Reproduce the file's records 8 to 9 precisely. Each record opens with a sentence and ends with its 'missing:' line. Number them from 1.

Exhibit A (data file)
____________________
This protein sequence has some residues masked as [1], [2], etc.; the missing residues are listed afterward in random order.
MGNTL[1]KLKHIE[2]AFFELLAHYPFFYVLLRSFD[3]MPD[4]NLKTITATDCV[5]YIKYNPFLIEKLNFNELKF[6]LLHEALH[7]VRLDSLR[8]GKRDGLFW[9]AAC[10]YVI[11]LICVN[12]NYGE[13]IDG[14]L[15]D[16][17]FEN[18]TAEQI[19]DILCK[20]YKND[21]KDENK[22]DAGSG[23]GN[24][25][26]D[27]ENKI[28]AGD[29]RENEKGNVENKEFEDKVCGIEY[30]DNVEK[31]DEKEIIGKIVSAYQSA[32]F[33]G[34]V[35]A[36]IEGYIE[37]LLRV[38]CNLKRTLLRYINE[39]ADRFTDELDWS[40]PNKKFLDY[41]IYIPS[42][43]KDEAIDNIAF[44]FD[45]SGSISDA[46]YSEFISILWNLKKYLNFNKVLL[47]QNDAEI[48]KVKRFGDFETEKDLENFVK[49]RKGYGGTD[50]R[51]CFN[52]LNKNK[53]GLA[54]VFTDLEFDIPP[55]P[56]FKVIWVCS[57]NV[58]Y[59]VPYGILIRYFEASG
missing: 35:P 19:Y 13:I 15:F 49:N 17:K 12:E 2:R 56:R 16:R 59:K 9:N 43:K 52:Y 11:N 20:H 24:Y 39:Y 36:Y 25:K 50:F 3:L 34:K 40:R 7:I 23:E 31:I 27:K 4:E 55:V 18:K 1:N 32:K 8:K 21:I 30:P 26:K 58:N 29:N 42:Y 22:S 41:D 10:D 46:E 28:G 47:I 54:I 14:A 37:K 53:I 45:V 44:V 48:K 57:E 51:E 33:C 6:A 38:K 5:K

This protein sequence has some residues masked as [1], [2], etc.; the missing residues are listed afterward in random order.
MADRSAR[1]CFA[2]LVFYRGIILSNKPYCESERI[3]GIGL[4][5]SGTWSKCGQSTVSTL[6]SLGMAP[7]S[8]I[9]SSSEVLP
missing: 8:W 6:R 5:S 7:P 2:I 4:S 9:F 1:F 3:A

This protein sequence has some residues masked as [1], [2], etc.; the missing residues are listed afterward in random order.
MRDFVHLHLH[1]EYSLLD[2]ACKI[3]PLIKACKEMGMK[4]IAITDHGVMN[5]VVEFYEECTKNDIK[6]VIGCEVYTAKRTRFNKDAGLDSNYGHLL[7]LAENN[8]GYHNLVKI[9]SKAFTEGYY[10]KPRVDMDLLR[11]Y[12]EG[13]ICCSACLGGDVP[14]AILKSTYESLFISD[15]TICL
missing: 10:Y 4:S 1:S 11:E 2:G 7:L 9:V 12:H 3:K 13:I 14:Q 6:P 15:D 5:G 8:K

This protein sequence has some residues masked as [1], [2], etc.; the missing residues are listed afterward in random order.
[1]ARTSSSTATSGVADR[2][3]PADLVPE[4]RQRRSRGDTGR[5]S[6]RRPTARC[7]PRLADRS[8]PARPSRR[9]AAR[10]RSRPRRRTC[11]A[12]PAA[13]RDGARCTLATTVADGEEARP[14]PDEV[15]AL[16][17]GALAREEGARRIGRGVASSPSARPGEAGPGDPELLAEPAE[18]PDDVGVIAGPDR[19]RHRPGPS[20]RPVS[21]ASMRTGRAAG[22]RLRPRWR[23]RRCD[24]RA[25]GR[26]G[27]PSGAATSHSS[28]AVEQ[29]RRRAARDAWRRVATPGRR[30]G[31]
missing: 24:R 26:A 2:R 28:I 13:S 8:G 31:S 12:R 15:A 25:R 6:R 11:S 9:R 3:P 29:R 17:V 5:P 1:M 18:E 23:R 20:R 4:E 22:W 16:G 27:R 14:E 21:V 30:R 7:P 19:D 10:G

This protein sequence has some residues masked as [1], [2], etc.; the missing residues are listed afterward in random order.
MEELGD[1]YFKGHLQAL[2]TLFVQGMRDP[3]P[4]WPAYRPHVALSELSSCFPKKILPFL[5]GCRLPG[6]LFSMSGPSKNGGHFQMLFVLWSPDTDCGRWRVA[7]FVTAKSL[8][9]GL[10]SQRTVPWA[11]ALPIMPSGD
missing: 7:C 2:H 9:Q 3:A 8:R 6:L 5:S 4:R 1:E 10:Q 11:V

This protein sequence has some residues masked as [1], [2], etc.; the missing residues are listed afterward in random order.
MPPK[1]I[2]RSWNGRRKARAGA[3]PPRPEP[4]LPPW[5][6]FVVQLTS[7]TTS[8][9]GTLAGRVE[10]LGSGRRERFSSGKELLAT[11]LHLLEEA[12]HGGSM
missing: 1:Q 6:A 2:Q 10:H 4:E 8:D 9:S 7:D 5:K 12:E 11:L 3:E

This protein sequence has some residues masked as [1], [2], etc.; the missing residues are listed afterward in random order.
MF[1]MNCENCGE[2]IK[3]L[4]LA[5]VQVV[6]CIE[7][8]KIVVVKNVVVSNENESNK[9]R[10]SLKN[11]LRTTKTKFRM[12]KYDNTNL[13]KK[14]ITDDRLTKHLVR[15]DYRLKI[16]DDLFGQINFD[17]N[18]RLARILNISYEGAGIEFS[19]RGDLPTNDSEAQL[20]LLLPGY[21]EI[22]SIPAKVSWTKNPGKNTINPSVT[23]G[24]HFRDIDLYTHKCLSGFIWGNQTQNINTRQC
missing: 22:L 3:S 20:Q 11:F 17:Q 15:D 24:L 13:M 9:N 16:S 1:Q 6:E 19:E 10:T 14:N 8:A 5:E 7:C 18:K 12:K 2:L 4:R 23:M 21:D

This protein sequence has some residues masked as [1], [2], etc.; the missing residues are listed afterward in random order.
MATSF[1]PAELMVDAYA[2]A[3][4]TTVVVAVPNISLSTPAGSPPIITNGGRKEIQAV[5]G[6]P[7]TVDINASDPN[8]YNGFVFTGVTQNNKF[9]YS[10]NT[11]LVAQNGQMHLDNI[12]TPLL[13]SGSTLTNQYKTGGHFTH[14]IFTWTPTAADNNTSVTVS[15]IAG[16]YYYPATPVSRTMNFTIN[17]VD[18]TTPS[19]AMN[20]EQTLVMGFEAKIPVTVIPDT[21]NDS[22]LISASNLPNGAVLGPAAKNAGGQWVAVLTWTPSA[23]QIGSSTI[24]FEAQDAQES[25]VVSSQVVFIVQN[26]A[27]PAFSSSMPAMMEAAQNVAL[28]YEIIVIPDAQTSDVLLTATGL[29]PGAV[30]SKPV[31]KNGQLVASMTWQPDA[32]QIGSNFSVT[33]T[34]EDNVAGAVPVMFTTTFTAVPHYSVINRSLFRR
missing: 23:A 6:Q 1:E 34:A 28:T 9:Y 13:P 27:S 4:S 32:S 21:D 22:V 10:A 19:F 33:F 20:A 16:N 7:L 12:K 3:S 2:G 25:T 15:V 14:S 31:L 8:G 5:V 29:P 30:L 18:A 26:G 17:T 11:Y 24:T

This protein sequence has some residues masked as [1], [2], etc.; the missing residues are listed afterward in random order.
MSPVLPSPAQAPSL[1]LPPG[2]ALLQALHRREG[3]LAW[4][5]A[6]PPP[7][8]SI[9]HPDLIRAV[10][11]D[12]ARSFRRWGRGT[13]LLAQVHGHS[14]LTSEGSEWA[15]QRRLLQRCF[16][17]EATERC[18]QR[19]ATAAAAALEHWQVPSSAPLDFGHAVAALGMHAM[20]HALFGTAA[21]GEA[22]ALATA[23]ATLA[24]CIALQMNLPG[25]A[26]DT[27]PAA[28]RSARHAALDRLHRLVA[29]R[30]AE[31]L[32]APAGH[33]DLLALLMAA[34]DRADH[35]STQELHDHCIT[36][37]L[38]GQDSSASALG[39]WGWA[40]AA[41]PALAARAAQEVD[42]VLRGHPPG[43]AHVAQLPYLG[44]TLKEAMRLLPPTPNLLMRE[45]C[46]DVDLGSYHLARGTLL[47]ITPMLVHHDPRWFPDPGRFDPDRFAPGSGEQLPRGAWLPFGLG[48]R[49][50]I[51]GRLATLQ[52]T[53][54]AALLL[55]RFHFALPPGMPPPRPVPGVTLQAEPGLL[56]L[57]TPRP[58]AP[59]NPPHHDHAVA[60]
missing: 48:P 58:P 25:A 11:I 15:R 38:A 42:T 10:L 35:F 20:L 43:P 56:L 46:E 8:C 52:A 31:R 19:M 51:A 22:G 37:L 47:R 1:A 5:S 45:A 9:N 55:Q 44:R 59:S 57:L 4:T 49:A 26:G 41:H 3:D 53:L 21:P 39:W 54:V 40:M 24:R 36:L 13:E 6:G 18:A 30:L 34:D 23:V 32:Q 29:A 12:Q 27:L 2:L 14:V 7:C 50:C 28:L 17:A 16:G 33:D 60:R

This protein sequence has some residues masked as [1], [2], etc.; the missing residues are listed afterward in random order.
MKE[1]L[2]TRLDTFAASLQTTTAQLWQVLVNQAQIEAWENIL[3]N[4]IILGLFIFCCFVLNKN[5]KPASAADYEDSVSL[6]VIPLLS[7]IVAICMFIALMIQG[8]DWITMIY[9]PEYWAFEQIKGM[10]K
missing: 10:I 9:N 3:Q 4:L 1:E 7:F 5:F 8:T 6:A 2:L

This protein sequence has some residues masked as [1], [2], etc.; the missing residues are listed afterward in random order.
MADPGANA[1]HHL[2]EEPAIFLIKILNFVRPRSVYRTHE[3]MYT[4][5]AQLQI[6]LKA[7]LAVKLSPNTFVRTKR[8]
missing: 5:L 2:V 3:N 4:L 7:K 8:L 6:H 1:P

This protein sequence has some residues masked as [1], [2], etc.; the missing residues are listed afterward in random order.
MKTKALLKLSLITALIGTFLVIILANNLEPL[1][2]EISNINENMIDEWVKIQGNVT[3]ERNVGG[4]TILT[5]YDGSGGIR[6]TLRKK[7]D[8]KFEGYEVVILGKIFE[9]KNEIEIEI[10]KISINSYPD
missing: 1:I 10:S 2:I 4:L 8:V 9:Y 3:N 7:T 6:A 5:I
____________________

This protein sequence has some residues masked as [1], [2], etc.; the missing residues are listed afterward in random order.
MATSF[1]PAELMVDAYA[2]A[3][4]TTVVVAVPNISLSTPAGSPPIITNGGRKEIQAV[5]G[6]P[7]TVDINASDPN[8]YNGFVFTGVTQNNKF[9]YS[10]NT[11]LVAQNGQMHLDNI[12]TPLL[13]SGSTLTNQYKTGGHFTH[14]IFTWTPTAADNNTSVTVS[15]IAG[16]YYYPATPVSRTMNFTIN[17]VD[18]TTPS[19]AMN[20]EQTLVMGFEAKIPVTVIPDT[21]NDS[22]LISASNLPNGAVLGPAAKNAGGQWVAVLTWTPSA[23]QIGSSTI[24]FEAQDAQES[25]VVSSQVVFIVQN[26]A[27]PAFSSSMPAMMEAAQNVAL[28]YEIIVIPDAQTSDVLLTATGL[29]PGAV[30]SKPV[31]KNGQLVASMTWQPDA[32]QIGSNFSVT[33]T[34]EDNVAGAVPVMFTTTFTAVPHYSVINRSLFRR
missing: 23:A 6:Q 1:E 34:A 28:T 9:Y 13:P 27:S 4:S 32:S 21:D 22:V 10:A 19:F 33:F 20:A 16:N 7:L 12:K 3:S 2:G 25:T 15:V 14:S 31:L 8:G 5:V 29:P 30:L 18:A 26:G 17:T 11:Y 24:T

This protein sequence has some residues masked as [1], [2], etc.; the missing residues are listed afterward in random order.
MSPVLPSPAQAPSL[1]LPPG[2]ALLQALHRREG[3]LAW[4][5]A[6]PPP[7][8]SI[9]HPDLIRAV[10][11]D[12]ARSFRRWGRGT[13]LLAQVHGHS[14]LTSEGSEWA[15]QRRLLQRCF[16][17]EATERC[18]QR[19]ATAAAAALEHWQVPSSAPLDFGHAVAALGMHAM[20]HALFGTAA[21]GEA[22]ALATA[23]ATLA[24]CIALQMNLPG[25]A[26]DT[27]PAA[28]RSARHAALDRLHRLVA[29]R[30]AE[31]L[32]APAGH[33]DLLALLMAA[34]DRADH[35]STQELHDHCIT[36][37]L[38]GQDSSASALG[39]WGWA[40]AA[41]PALAARAAQEVD[42]VLRGHPPG[43]AHVAQLPYLG[44]TLKEAMRLLPPTPNLLMRE[45]C[46]DVDLGSYHLARGTLL[47]ITPMLVHHDPRWFPDPGRFDPDRFAPGSGEQLPRGAWLPFGLG[48]R[49][50]I[51]GRLATLQ[52]T[53][54]AALLL[55]RFHFALPPGMPPPRPVPGVTLQAEPGLL[56]L[57]TPRP[58]AP[59]NPPHHDHAVA[60]
missing: 48:P 58:P 25:A 11:I 15:R 38:A 42:T 10:L 35:F 20:L 43:P 56:L 46:E 8:C 52:A 31:R 19:M 51:A 22:G 37:L 47:R 1:A 5:S 45:A 9:N 55:Q 44:R 59:S 57:L 4:T 49:A 26:G 41:H 3:D 53:L 21:P 39:W 54:V 40:M 24:R 36:L 13:E 6:G 18:A 30:L 34:D 23:V 32:Q 29:A 12:Q 27:L 2:L 14:V 7:C 50:C 28:L 17:A 16:G 33:D 60:R